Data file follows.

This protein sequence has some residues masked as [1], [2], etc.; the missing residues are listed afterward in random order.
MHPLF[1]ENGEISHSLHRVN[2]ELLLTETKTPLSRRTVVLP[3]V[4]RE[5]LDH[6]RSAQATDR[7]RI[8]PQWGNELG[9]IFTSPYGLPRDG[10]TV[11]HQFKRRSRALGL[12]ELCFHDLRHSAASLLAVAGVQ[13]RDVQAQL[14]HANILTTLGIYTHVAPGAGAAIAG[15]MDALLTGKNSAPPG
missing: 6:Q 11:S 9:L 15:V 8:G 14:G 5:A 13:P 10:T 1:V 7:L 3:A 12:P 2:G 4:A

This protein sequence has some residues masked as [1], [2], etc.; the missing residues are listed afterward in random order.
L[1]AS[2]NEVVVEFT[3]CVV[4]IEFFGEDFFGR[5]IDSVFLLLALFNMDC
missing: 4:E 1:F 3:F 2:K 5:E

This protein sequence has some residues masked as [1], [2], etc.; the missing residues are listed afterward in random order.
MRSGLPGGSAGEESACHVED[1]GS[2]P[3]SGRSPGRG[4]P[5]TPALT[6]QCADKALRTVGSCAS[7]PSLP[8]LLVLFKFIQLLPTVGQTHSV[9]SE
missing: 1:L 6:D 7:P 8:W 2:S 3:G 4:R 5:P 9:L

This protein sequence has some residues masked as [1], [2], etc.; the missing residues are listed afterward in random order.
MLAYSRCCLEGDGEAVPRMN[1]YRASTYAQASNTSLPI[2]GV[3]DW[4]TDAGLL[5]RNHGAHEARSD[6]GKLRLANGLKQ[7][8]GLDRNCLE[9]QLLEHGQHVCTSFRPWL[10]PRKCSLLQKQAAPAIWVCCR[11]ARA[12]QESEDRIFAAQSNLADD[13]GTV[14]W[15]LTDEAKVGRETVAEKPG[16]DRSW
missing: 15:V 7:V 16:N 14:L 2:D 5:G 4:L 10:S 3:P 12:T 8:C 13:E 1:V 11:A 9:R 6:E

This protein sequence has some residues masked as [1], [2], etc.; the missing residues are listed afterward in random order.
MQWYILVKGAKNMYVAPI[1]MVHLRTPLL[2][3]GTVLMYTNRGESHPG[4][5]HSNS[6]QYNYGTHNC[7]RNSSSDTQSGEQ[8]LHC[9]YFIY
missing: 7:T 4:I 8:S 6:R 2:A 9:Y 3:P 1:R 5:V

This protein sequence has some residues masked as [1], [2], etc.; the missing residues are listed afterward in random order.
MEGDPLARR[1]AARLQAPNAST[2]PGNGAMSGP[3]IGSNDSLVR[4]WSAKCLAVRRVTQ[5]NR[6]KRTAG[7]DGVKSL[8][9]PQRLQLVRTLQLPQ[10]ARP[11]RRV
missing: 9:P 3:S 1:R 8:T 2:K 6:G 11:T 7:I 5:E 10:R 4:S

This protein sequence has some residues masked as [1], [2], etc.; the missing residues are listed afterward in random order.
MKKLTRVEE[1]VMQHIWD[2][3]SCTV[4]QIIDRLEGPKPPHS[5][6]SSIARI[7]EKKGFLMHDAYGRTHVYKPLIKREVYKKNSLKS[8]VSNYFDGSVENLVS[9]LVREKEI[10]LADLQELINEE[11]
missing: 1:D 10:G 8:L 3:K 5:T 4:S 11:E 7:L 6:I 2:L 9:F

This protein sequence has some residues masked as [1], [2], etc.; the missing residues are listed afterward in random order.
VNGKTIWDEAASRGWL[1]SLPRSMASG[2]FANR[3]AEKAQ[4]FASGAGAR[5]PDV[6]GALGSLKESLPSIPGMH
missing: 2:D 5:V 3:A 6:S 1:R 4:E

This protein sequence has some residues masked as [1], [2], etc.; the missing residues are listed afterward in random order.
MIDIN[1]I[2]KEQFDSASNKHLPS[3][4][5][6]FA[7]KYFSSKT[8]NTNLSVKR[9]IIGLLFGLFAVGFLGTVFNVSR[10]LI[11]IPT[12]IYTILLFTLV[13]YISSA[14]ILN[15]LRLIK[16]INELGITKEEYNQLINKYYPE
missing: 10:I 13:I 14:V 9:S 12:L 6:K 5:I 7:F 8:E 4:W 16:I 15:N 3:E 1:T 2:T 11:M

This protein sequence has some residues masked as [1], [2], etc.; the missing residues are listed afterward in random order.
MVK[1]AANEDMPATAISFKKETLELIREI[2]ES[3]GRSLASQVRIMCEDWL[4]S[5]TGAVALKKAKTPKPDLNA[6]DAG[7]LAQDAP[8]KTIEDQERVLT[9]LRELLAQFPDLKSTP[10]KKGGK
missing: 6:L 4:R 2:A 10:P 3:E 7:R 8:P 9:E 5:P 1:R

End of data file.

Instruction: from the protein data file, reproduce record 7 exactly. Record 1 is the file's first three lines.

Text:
This protein sequence has some residues masked as [1], [2], etc.; the missing residues are listed afterward in random order.
MKKLTRVEE[1]VMQHIWD[2][3]SCTV[4]QIIDRLEGPKPPHS[5][6]SSIARI[7]EKKGFLMHDAYGRTHVYKPLIKREVYKKNSLKS[8]VSNYFDGSVENLVS[9]LVREKEI[10]LADLQELINEE[11]
missing: 1:D 10:G 8:L 3:K 5:T 4:S 11:E 7:L 6:I 2:L 9:F